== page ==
Tradies in Shepparton claim the proposed increase in the pension entitlement age will hurt them physically and financially.RIAHN SMITH May 5, 2014 3:12am
Painters Dan Stephens and Nick Lowden say they won't be able to do the physical aspects of their job at 70.
An increase to Australia’s retirement age could damage tradies’ work prospects, two Shepparton painters say.
Painters Dan Stephens and Nick Lowden said raising the pension entitlement age could put their health at risk and hit their hip pocket with retraining costs.
On Friday, Federal Treasurer Joe Hockey confirmed plans to lift the pension age from 65 to 70 as part of next week’s budget.
Mr Hockey said the increase would be introduced from 2023 and would not affect people already entitled to the pension.
Mr Lowden, 21, said doing physically demanding work was not sustainable at 70.
‘‘I’ve only been in the job for a few years, but I can already see the effect on your knees, your back,’’ he said.
‘‘How is any tradie going to be able to work at 70, even 65 is late to be working as a tradie.’’
Mr Stephens, 42, said planning for later retirement would take its toll on workers.
‘‘We’re going to have to work that much harder while we’re younger to put extra money into our super, so that we can still retire when we’re at an age we can enjoy it,’’ Mr Stephens said.
‘‘The other option is to bite the bullet and hire a younger bloke, but that’s more money coming out of your pocket and how many small businesses are able to do that?’’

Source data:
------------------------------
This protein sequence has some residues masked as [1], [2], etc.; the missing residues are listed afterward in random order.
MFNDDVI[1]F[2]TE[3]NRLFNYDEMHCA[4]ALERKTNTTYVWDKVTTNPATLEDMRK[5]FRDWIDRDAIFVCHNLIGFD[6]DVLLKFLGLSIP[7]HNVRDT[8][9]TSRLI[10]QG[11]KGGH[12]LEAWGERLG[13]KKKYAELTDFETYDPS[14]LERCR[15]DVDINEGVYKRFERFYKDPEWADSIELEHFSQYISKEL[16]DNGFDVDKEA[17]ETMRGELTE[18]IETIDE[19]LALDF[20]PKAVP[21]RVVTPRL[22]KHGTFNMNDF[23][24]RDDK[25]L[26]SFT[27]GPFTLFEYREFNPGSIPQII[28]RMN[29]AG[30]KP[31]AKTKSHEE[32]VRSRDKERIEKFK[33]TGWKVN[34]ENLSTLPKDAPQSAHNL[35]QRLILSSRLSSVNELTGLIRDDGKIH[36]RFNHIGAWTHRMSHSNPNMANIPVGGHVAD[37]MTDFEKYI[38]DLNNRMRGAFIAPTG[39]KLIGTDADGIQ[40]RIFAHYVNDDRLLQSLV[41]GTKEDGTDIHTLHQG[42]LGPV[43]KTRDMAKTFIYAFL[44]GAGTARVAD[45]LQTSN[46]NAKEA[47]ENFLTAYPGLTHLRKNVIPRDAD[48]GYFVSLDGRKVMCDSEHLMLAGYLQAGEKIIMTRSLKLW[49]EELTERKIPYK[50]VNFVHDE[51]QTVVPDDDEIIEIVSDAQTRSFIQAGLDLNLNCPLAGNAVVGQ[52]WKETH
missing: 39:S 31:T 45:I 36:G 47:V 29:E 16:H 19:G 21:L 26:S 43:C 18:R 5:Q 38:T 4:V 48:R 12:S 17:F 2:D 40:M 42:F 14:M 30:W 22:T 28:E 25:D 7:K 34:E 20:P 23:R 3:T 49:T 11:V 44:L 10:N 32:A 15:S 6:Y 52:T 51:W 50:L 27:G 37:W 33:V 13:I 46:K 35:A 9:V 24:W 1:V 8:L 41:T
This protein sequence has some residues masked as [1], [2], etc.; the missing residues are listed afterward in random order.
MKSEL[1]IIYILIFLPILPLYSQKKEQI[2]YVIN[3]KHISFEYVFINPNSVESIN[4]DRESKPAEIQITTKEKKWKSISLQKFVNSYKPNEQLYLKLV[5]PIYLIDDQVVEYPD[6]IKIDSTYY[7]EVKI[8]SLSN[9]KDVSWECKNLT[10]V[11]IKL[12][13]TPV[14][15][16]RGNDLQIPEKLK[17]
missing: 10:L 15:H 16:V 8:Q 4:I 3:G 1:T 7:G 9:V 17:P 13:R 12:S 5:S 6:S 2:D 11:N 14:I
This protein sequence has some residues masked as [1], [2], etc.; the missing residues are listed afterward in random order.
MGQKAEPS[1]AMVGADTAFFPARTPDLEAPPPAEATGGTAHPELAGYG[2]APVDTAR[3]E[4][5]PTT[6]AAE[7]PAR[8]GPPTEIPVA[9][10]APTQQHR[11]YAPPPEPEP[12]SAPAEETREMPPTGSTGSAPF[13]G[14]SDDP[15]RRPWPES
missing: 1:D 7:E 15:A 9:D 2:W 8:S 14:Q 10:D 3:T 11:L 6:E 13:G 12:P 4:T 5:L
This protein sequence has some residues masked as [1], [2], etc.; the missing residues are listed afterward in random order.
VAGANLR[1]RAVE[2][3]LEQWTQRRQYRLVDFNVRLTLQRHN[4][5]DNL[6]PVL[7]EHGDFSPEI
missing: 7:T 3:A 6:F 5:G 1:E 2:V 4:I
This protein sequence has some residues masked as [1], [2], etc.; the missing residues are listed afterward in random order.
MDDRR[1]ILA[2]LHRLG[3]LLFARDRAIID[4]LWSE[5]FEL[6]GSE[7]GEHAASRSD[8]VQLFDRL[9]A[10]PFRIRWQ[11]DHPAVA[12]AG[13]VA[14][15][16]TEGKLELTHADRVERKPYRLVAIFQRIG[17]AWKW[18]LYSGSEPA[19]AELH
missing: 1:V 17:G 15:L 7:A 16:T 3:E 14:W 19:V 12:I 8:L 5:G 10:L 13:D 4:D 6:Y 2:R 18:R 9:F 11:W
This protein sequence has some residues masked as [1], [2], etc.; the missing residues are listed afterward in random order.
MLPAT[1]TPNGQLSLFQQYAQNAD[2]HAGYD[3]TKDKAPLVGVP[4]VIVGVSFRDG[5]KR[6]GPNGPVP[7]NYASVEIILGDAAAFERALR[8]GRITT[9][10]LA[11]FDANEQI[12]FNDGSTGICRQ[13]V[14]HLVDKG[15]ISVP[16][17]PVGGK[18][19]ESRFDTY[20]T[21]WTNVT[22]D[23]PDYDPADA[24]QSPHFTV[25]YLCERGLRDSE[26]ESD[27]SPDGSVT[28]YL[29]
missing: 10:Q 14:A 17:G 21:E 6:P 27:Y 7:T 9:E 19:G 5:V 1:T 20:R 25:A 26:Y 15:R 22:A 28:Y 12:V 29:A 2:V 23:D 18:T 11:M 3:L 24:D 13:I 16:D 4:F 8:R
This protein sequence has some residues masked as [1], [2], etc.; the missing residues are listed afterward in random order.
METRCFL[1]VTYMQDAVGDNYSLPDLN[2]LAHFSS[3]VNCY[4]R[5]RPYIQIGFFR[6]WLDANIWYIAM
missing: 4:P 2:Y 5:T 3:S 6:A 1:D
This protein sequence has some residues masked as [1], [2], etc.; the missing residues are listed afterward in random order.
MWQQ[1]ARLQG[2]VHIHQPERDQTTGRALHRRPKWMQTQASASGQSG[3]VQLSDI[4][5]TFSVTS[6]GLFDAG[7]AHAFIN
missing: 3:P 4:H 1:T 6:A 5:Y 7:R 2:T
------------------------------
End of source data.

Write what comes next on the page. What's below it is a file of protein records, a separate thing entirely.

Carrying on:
‘‘Plus, when the kids are bringing the grandkids around we won’t have time to spend with them because we’ll be working.’’
Mr Stephens said while moving into education or becoming a sales representative were possible alternatives, both would come at a cost.
‘‘Unless you find the right employer who’ll pay for it, that’s just something else coming out of your pocket,’’ he said.
‘‘And even if I wanted to retrain myself, I don’t think I could do it.
‘‘To try and learn a different job when they could get someone a lot younger for half the price and train them in probably half the time, it’s going to make it really difficult for people of my generation.’’
Coca-Cola Amatil has confirmed it will be pressing on with its $100 million redevelopment of SPC Ardmona.
Beautiful weather greeted Tungamah residents for the 18th running of the Tungamah Lions Ten Thousand on Sunday.
When Keith and Marion Grumley and their growing family moved to Tatura on January 18, 1968, little did they know that it would be the start of a long and lasting connection to the town.
A snake was spotted this afternoon.
Rochester Rotary Club has celebrated its 50th birthday in style.
Sorting future of Campaspe pools
A theatre production with a difference is coming to Seymour.
Local athletes will go head-to-head with some of the best competitors from around the world in swimming and athletics in December.
District residents and visitors will be able to enjoy some of the region’s most beautiful private gardens on Sunday.
The 116th annual Cobram Show went off with a bang at the weekend, drawing in crowds from far and wide for two days of fun.
Tomorrow is a Total Fire Ban day in Deniliquin, meaning no fires can be lit in the open and all fire permits are suspended.
Fifty new full-time jobs will be created at Tatura with a multimillion-dollar expansion of the abattoirs expected to be announced today.
Remembering Australian political giant Gough Whitlam who once called on Benalla police to stop then Treasurer Frank Crean on his journey up the Hume to phone the PM.
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